The United States thrives on entrepreneurship, with new business ventures both big and small driving job growth each year. However, that doesn’t make success a given for those with an idea and working financial capital. Seven out 10 businesses fail within 10 years and a half don’t survive five.
Still, the U.S. continues to rank among the best countries to start your own business. The key to how to become an entrepreneur is knowing all the potential pitfalls and the tools and strategies needed to successfully manage your business.
Earning a Business Administration and Management (BSBA) degree with an Entrepreneurship concentration prepares graduates to take on those issues, and much more.
What You Learn In BSBA in Entrepreneurship Program
The Touro University Worldwide online BSBA in Entrepreneurship teaches students important business skills, including a detailed understanding of how to start a successful business. Professors in the program have experience in entrepreneurship. They not only know the latest strategies, including the use of innovative technology and data analytics, but also how to best put them to work to solve business challenges.
The curriculum covers topics that teach students how to:
- Create a business plan for a startup, as well as improve an existing business.
- Develop a marketing plan for a product or service.
- Implement strategies to finance, control, and staff a small business.
- Assess the feasibility of a new business idea by applying a solid business analysis framework.
- Analyze the viability of new business ideas, as well as strengths and skills of personal, professional and financial goals, business environments, and competitive analysis.
- Access the impact of the digital world on new ventures
- Explore the multiple factors that influence their opportunity for success and achieving long-term growth.
All the above help students increase their chances of success once they leave college and begin working without a net in the free market.
How To Start Your Own Business
In theory, starting a new business only requires an idea and financial capital. The challenge is making that idea work long-term. To encourage and support entrepreneurs, the Small Business Administration offers a 10-step process for starting a business.
Before you spend a dime, find out if the idea you have can make money given the potential customers and competitors in your target market.
Create a Business Plan
No plan equals no business. Every business needs a blueprint that details business goals and the steps needed to reach them.
Depending on the size of the business, funding sources can range from investment funds to family and friends loaning the entrepreneur money.
Pick a Location
Location impacts the market you serve, legal requirements, and potential taxes, among other issues.
Create a Business Structure
Entrepreneurs need to decide the type of business that best fits what they plan to launch. These include sole proprietorship, LLC, S-corp, and full corporations. Choosing the right one is best done with the advice of a tax professional.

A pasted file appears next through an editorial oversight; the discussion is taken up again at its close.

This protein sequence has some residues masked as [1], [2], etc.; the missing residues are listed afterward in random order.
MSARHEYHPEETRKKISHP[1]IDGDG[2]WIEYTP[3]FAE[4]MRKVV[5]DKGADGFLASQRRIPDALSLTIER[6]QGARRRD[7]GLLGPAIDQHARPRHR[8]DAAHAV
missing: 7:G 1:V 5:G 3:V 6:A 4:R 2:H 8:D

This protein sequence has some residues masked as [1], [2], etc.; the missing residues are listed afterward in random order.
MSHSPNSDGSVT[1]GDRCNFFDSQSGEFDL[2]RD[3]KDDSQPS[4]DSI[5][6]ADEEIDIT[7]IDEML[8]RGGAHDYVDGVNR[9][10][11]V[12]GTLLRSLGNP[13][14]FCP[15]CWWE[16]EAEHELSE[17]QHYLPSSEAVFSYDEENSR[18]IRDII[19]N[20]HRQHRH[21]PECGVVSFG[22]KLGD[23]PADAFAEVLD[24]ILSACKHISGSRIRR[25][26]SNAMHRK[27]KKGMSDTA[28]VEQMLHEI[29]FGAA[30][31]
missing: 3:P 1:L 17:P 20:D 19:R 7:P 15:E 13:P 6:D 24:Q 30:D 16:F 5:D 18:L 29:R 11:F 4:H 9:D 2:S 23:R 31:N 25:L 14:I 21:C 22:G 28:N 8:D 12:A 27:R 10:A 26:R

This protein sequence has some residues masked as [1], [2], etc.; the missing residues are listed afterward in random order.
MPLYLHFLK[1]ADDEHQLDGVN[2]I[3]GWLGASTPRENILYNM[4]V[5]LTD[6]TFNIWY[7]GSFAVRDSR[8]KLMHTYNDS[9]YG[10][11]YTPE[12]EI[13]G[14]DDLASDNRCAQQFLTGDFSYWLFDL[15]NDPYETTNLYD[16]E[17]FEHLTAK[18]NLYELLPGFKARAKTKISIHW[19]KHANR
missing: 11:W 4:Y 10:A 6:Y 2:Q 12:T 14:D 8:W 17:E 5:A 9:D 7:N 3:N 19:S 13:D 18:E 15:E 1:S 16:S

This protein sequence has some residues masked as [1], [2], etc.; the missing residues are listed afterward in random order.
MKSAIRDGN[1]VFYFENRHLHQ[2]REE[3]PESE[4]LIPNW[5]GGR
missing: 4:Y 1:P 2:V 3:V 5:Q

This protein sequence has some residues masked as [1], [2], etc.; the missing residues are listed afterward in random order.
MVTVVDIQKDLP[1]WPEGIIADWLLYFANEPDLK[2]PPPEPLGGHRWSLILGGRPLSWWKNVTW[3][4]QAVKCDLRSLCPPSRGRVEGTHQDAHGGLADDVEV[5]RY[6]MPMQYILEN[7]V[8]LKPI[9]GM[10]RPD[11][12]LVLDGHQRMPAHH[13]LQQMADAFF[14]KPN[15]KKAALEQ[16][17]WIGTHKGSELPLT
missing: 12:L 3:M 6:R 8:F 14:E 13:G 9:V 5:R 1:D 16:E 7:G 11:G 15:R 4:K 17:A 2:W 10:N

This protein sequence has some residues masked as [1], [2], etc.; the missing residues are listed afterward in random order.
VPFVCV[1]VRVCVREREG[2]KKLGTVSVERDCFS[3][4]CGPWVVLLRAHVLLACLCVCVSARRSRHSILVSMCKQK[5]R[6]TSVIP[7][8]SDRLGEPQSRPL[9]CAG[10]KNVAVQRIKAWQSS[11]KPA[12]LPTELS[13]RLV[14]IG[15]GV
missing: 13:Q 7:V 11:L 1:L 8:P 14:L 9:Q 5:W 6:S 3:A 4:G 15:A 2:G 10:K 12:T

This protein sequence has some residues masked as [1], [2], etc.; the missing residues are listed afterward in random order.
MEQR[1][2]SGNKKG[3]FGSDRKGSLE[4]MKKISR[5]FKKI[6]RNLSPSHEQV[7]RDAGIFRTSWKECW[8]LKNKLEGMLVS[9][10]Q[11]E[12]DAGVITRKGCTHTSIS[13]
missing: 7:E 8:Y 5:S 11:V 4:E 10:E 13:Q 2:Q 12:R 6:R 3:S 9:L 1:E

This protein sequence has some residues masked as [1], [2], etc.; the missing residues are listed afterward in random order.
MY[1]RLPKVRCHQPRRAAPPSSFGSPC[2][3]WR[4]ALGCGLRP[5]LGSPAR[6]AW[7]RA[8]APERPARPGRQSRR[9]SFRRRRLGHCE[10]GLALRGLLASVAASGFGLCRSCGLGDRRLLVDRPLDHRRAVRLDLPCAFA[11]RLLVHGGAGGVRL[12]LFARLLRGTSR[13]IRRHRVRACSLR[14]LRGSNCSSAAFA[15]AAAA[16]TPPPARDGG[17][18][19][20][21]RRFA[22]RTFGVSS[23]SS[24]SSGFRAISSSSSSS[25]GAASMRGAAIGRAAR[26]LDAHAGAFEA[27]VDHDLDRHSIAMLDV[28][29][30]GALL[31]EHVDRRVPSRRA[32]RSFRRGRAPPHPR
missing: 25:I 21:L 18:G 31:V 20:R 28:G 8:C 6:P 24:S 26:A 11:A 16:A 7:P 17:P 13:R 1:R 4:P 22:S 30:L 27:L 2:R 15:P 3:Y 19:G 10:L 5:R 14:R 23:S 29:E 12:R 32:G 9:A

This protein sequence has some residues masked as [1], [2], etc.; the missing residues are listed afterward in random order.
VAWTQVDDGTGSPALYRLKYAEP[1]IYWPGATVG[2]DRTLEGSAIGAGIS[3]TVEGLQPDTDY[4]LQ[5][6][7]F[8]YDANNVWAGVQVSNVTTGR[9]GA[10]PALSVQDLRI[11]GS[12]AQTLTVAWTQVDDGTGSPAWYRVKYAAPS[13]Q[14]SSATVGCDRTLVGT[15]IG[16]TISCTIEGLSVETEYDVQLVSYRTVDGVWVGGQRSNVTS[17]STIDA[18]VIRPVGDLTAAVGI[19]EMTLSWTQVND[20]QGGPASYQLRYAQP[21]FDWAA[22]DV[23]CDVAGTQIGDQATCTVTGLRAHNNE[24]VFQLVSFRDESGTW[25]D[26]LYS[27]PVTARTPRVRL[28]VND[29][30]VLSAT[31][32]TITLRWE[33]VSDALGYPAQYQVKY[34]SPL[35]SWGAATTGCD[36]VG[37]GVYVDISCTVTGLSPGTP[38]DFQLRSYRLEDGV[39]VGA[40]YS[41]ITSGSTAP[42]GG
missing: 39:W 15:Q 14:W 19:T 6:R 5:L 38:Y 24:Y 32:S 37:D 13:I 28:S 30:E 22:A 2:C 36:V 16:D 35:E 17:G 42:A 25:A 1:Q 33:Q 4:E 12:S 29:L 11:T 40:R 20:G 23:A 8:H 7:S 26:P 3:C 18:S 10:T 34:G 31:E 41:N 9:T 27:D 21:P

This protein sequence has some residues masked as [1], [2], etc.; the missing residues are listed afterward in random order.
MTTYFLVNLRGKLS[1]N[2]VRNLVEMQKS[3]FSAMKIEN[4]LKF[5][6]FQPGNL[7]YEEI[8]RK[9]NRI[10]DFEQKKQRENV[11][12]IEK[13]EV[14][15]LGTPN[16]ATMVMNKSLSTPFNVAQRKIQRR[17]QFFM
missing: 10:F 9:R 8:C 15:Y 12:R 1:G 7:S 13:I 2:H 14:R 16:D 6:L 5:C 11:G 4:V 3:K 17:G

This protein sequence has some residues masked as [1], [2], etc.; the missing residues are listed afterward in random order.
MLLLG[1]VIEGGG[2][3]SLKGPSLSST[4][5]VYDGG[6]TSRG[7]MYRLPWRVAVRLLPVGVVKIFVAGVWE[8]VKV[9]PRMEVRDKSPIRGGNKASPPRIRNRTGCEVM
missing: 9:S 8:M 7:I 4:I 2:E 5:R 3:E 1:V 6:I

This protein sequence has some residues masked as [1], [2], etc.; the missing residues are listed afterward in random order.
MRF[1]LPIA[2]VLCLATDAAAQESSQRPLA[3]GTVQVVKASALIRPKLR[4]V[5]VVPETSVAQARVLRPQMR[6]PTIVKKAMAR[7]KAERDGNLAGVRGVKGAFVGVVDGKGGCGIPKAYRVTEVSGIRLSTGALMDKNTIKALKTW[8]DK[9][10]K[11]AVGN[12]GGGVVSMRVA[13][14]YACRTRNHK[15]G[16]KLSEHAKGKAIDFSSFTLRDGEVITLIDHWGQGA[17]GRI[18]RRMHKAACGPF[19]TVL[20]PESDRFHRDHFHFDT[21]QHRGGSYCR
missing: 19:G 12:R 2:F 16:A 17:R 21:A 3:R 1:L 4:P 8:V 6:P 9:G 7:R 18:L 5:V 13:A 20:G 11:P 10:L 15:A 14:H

Choose a Name
You want something that captures the spirit of your brand – and isn’t already taken by someone else (which is a frequent issue).
Register the Business
Most business owners, even small ones, hire an attorney to handle all the paperwork needed to start a business. Each state has different requirements. You may also have to file paperwork with the federal government.
Get State and Federal ID
Some states require you to get a state ID. The federal government requires businesses to get an employer identification number (EIN), which will help you file taxes and do things such as open a bank account.
Licenses and Permits
Get the appropriate business licenses and permits to stay compliant with government and industry regulations. These vary by your location and type of business.
Open a Business Account
A business checking account is used to pay employees, taxes, and day-to-day expenses. Most banks make the process of setting up an account easy if you have all the proper IDs and permits.
Why Businesses Fail
Business failures are often the result of more than one issue. However, in the first few years, cash flow ranks as one of the top issues small businesses face. A frequent mistake is not accounting for the cash needed to keep an operation going as you work to build up profits.
Other reasons that businesses don’t make it include:
- Failure to bring value to the marketplace
- Not creating an effective sales funnel
- Failure to properly market a product or services
- Accounting issues (this can cover everything from cash flow to inadequate initial funding)
- Lack of effective leadership
The TUW BSBA in Entrepreneurship focuses on developing the skills that make these issues easier to surmount. Don’t let the 50% failure rate of business in the first five years scare you. Preparation is the key to success as an entrepreneur. Earning a BSBA in Entrepreneurship teaches students the best way to prepare and eventually enjoy the fruits of being a successful business owner.